Skip to content

RULE 16. SCHEDULING AND PLANNING, PRETRIAL, AND FINAL PRETRIAL CONFERENCES AND ORDERS

July 25, 2011

RULE 16.01: SCHEDULING AND PLANNING CONFERENCES AND ORDERS.

(1) In any action, the court may in its discretion, or upon motion of any party, conduct a conference with the attorneys for the parties and any unrepresented parties, in person or by telephone, mail, or other suitable means, and thereafter enter a scheduling order that limits the time:
(A) to join other parties and to amend the pleadings;

(B) to file and hear motions; and

(C) to complete discovery.

(2) The scheduling order also may include:

(A) the date or dates for conferences before trial, a final pretrial conference, and trial;

(B) provisions for the discovery of electronically stored information;

(C) any agreements the parties reach for asserting claims of privilege or of protection as to trial-preparation material after production, or in reference to electronically stored information; and

(D) any other matters appropriate in the circumstances of the case.

(3) In deciding the content of any scheduling order, the court shall give consideration to minimizing the time that jurors are not directly involved in the trial or deliberations. A schedule once ordered shall not be modified except by leave of the judge upon a showing of good cause.

[Amended by order filed January 31, 2003, effective July 1, 2003.]

RULE 16.02: PRETRIAL CONFERENCES; OBJECTIVES.

In any action, the court may in its discretion, or upon motion of any party, direct the attorneys for the parties and any unrepresented parties to participate in a pretrial conference or conferences in person or by telephone, mail, or other suitable means, for such purposes as:

(1) expediting the disposition of the action;

(2) establishing early and continuing control so that the case will not be protracted because of lack of management;

(3) discouraging wasteful pretrial activities;

(4) encouraging more thorough trial preparation;

(5) facilitating the settlement of the case; and

(6) minimizing the time that jurors are not directly involved in the trial or deliberations. [Amended by order filed January 31, 2003, effective July 1, 2003.]

RULE 16.04: FINAL PRETRIAL CONFERENCE.

Any final pretrial conference shall be held as close to the time of trial as reasonable under the circumstances. The court may order the participants at any such conference to formulate a plan for trial, including a program for facilitating the admission of evidence. The conference shall be attended by at least one of the attorneys who will conduct the trial for each of the parties and by any unrepresented parties.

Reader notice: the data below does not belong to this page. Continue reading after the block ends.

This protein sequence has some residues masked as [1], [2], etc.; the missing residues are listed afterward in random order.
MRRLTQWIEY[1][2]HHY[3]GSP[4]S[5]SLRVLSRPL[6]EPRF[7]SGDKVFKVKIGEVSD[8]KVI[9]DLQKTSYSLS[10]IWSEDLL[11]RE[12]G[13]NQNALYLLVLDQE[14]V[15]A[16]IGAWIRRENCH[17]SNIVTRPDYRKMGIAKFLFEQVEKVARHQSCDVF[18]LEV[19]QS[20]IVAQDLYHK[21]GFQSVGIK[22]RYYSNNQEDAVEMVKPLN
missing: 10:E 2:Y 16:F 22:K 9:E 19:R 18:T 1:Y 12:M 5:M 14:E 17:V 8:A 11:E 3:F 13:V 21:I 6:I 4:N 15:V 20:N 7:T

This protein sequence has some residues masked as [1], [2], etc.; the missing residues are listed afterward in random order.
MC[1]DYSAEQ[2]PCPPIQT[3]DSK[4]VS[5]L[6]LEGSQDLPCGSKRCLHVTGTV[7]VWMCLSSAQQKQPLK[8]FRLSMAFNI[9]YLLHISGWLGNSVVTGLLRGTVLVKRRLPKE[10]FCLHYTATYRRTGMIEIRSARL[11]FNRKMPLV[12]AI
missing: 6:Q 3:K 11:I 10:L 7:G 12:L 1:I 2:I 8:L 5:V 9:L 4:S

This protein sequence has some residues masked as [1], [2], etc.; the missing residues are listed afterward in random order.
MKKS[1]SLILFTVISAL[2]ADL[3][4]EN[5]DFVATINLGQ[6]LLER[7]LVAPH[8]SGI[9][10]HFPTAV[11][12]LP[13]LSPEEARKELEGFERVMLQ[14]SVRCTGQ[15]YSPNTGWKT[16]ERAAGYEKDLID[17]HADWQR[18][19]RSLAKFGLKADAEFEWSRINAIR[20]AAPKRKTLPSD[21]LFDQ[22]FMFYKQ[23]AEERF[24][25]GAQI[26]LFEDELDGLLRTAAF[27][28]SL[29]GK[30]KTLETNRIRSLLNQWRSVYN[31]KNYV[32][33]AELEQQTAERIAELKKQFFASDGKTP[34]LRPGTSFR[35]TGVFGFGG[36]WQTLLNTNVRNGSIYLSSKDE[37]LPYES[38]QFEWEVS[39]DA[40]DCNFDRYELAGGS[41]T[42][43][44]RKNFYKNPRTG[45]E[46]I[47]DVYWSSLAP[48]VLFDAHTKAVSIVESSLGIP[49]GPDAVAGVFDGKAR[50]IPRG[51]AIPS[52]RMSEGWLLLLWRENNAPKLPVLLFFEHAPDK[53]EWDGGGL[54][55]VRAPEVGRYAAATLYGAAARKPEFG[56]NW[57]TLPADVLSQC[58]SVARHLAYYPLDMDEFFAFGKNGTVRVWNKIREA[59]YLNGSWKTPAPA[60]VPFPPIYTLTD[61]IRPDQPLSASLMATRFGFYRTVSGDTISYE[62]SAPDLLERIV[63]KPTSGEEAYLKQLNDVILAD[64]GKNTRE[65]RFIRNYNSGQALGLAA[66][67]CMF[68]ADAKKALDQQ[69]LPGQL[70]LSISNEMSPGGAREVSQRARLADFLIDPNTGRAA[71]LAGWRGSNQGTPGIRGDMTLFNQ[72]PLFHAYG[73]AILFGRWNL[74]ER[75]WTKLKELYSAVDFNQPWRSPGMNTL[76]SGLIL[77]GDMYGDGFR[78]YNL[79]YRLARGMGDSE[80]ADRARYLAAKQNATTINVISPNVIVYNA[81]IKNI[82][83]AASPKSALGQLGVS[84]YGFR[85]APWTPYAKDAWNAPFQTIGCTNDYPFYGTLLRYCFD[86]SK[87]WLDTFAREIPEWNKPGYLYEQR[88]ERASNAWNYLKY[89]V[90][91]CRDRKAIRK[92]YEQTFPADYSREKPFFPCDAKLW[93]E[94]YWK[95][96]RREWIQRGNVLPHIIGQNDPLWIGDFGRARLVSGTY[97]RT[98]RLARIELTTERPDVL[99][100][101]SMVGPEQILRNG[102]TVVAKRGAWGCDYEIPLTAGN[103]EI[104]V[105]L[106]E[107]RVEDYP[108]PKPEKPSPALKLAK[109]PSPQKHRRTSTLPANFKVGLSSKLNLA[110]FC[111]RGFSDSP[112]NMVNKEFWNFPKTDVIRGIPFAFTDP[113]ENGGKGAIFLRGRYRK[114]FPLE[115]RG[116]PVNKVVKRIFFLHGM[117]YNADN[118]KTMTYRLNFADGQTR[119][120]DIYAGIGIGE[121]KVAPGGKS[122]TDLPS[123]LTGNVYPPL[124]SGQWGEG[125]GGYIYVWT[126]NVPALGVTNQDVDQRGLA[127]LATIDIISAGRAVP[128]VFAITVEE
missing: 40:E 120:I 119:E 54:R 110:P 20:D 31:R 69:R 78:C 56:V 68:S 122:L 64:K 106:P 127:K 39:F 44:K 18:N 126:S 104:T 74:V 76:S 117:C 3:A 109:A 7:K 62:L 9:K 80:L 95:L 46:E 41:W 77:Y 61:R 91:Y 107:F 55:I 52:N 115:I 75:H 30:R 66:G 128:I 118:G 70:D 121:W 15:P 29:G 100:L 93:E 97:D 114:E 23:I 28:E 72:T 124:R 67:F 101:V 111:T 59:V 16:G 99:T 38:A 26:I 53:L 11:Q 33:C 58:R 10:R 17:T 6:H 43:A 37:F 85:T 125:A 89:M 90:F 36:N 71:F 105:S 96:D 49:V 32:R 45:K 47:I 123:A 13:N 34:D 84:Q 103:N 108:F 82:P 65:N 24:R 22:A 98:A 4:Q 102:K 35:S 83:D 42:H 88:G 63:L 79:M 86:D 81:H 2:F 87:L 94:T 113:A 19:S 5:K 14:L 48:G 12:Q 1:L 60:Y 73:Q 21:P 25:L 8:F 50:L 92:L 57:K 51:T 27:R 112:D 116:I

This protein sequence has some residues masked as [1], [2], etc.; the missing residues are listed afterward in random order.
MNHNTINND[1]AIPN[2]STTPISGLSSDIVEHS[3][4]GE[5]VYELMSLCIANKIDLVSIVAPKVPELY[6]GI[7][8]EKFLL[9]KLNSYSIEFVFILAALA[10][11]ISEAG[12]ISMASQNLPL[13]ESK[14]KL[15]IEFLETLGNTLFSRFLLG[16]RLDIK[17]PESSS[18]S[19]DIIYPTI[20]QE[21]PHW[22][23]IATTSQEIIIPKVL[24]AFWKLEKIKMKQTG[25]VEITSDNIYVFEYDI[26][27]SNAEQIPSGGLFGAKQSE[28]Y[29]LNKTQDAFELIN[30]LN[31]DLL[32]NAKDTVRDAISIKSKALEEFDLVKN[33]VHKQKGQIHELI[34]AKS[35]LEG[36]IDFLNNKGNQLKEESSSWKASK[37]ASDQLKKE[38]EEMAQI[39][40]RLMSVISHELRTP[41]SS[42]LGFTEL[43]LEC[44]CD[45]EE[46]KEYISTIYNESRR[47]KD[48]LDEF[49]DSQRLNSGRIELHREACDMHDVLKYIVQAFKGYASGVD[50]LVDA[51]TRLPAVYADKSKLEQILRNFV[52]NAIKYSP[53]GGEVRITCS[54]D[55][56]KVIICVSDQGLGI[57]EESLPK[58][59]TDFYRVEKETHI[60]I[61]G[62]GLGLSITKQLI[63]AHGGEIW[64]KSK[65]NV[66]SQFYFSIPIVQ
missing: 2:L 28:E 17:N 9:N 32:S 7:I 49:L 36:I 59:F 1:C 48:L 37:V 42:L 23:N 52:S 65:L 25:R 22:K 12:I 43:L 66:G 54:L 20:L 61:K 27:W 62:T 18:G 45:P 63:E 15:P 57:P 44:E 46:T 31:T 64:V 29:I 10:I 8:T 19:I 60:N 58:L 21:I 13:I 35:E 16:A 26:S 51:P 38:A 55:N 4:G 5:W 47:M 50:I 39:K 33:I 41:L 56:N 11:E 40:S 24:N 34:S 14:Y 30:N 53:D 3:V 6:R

RULE 16.03: SUBJECTS TO BE DISCUSSED AT PRETRIAL CONFERENCES.

The participants at any conference under this rule may consider and take action with respect to:

(1) the formulation and simplification of the issues, including the elimination of frivolous claims or defenses;

(2) the necessity or desirability of amendments to the pleadings;

(3) the possibility of obtaining admissions of fact and of documents that will avoid unnecessary proof, stipulations regarding the authenticity of documents, and advance rulings from the court on the admissibility of evidence;

(4) the avoidance of unnecessary proof and of cumulative evidence;

(5) the identification of witnesses and documents, the need and schedule for filing and exchanging pretrial briefs, and the date or dates for further conferences and for trial;

(6) the advisability of referring matters to a master;

(7) the possibility of settlement or the use of extrajudicial procedures, including alternative dispute resolution, to resolve the dispute;

(8) the form and substance of the pretrial order;

(9) the disposition of pending motions;

(10) the need for adopting special procedures for managing potentially difficult or protracted actions that may involve complex issues, multiple parties, difficult legal questions, or unusual proof problems; and

(11) such other matters as may aid in the disposition of the action.

At least one of the attorneys for each party participating in any conference before trial shall have authority to enter into stipulations and to make admissions regarding all matters that the participants may reasonably anticipate may be discussed. If appropriate, the court may require that a party or a representative with authority to settle the action be present or reasonably available by telephone in order to consider possible settlement of the dispute.

Advisory Commission Comment [2009]. The amendment to Rule 16.01 is designed to alert the court to the possible need to address the handling of discovery of electronically stored information early in the litigation if such discovery is expected to occur. Rule 26.06 is amended to direct the parties to discuss discovery of electronically stored information if such discovery is contemplated in the action. In many instances, the court’s involvement early in the litigation will help avoid difficulties that might otherwise arise.